Artificial intelligence, supercomputers at Oak Ridge lab is focus

Artificial intelligence, supercomputers at Oak Ridge lab is focus

Carolyn Krause | Special to The Oak Ridger

Artificial intelligence and supercomputers at Oak Ridge National Laboratory will be the subject of a lecture presented to Friends of ORNL Tuesday afternoon at the University of Tennessee Resource Center, 1201 Oak Ridge Turnpike. The speaker will be Gina Tourassi, director of the National Center for Computational Sciences and the Oak Ridge Leadership Computing Facility at ORNL.

Artificial intelligence (AI) is the simulation of human intelligence processes by computer systems, enabling them to find patterns and trends in large amounts of data. Well-known AI digital assistants that process natural human language and recognize speech are Apple’s Siri, Google Now and Amazon’s Alexa. Their clear voices answer your spoken questions by doing web searches, and they perform other commands.

According to a video on the ORNL website, lab researchers are finding ways to use AI to improve health care (including cancer diagnosis and therapy), manufacturing using 3D printing, and electrical grid security by analyzing large sets of data on supercomputers.

Tourassi will be speaking specifically on “Extreme Scale Data Analytics and AI at the Oak Ridge Leadership Computing Facility.”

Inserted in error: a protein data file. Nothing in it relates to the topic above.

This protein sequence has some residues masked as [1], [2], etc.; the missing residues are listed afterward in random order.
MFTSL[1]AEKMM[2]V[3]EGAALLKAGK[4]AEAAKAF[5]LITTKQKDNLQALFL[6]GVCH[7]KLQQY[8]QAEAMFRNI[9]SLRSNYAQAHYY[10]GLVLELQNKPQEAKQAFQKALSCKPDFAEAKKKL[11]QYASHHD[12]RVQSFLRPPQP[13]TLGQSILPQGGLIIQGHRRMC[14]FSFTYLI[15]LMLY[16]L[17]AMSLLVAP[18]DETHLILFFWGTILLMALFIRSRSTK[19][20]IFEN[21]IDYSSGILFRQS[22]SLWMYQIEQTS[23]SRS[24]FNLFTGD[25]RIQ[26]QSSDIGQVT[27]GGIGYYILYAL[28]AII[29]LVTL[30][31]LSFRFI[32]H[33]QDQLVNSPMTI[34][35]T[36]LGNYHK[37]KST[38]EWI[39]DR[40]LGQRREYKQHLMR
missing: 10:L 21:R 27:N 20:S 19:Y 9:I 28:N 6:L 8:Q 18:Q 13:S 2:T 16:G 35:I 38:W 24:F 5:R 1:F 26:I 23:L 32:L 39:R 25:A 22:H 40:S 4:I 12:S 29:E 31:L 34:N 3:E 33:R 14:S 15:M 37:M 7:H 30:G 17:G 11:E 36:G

At the in-person “hybrid” meeting hosted by Friends of ORNL, attendees may bring their own food to eat. To view the virtual afternoon lecture, click on the talk title on the home page of the website and then click on the Zoom link near the top of the page describing the lecture.

Tourassi gave this summary of her speech:

“Large-scale high-performance computing environments offer several opportunities, but also challenges for performing data analytics and AI at scale. The diverse group of applications and AI models have widely varying scales, hardware preferences, and software requirements.

“I will introduce data-driven scientific and technical innovations at the Oak Ridge Leadership Computing Facility. I will also outline some of the challenges we see in operating complex scientific workflows to enable scientific discovery across domains.”

Tourassi joined ORNL in 2011 after two decades in academia. Her scientific work lies at the intersection of high-performance computing, artificial intelligence and biomedicine. She has a BS degree in physics and a Ph.D. in biomedical engineering from Duke University. Additional information about her work is available at

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